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Racing into a new career with Maaco

Photos courtesy Peter Flannigan

By Peter Flannigan
I’d say I’ve been a car guy since I was two years old, but only recently, after a long career in banking, did I get into the automotive business by opening a new Maaco Collision Repair and Auto Painting franchise in Airdrie, Alta. My shop quickly became profitable in the third month of operations and we are continuing to build our customer base as we approach our second year.

A mobile upbringing
My dad was a pilot with the Canadian Armed Forces. I was born during a six-month stint his squadron spent in Chicoutimi, Que., and I’m the youngest of six kids. Growing up in a very mobile family, you might say travelling for work got in my blood. We lived everywhere from Kirkland Lake and North Bay, Ont., to Colorado and Montana, where my dad worked inside mountain bases for the North American Aerospace Defense Command (NORAD) for the last 11 years of his career.

The experience of moving around and always having to make new friends helped develop my social skills from an early age. I learned how to read people and manage my expectations. It was a constant social climb, starting from square one each time we moved. I may not have many lifelong friends, but I have thousands of acquaintances!

My favourite sports included swimming, football, soccer, gymnastics and wrestling. In school, I did well with math and sciences. I’m very right-brained.

We fix routine dings and dents, but can also provide structural repairs when needed.

One of my early career plans was to become a pilot like my father before me, a path which could have taken me to the Royal Military College of Canada in Kingston, Ont., but my eyesight deteriorated noticeably when I was in Grade 6. I wouldn’t have stood a hope of becoming a pilot, as those were the days before the miracle of corrective eye surgery. For a while, following a few trips to SeaWorld, I wanted to become a marine biologist, but I soon realized the opportunities in that field were extremely limited.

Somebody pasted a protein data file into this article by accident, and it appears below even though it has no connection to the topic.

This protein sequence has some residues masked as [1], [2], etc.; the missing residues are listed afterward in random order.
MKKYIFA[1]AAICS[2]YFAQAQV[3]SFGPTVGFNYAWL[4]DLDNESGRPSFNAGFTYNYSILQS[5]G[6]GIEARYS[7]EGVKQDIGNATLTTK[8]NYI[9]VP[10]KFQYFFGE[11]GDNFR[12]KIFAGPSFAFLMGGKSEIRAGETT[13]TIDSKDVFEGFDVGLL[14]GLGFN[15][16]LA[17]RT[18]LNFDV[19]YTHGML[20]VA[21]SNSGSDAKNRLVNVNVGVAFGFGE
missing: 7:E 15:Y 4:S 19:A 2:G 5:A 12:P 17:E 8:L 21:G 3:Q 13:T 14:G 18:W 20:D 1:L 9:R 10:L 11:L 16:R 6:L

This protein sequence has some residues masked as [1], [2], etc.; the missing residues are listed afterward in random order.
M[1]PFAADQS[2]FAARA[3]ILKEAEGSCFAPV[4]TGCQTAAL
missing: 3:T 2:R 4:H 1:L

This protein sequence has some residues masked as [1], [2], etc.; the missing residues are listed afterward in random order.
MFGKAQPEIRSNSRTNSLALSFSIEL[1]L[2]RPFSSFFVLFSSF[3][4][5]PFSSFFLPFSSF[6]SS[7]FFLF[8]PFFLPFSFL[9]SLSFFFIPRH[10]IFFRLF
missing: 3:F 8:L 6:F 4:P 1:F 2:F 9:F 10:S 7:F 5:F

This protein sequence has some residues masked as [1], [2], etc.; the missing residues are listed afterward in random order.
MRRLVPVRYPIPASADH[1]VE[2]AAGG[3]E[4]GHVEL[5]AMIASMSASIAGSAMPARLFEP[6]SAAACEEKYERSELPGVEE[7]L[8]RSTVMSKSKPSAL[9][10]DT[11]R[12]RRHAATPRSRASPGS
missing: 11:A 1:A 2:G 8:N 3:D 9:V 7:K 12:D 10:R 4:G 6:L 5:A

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When my dad retired after 30 years of travelling, he and my mom decided to move to Lethbridge, Alta., where she was originally from. I was 15 at the time, still in high school, when we headed there.

Falling into banking
After graduating from high school, I took a year off to search for what I would want to do next. One of the opportunities I looked into was banking. At that time, as I became aware, many financial institutions offered on-the-job training programs.

Among these was Alberta Treasury Branches (ATB) Financial, which was willing to accept a decent high school transcript and then offer branch administration training. I was successful in landing an opportunity with them. So, three weeks after my 18th birthday, I left home with a U-Haul trailer and moved to Westlock, a small town six hours away in Northern Alberta, to start my training.

I learned everything administrative in my first year and then was transferred to the northernmost branch in the network, in High Level, Alta. Subsequently, I was regularly transferred to other, increasingly larger branches every one to one-and-a-half years. The job took me to five small towns over the first six years. I didn’t mind being moved around frequently, especially as each move meant a career advancement.

It was about six-and-a-half years before I got my first management posting. For my remaining 16 years with ATB,
I spent most of my time in Calgary with six branches, including two new ones I helped open. I always had a bit of a knack for ‘startups.’

I also spent four of those years in business banking, serving as a relationship manager for small to medium-sized businesses (SMBs), and I set up a new business support centre to help ATB’s independent business and commercial sales staff move their loan processing work to a central location. Those experiences helped me appreciate the sense of pride business owners had in their operations.

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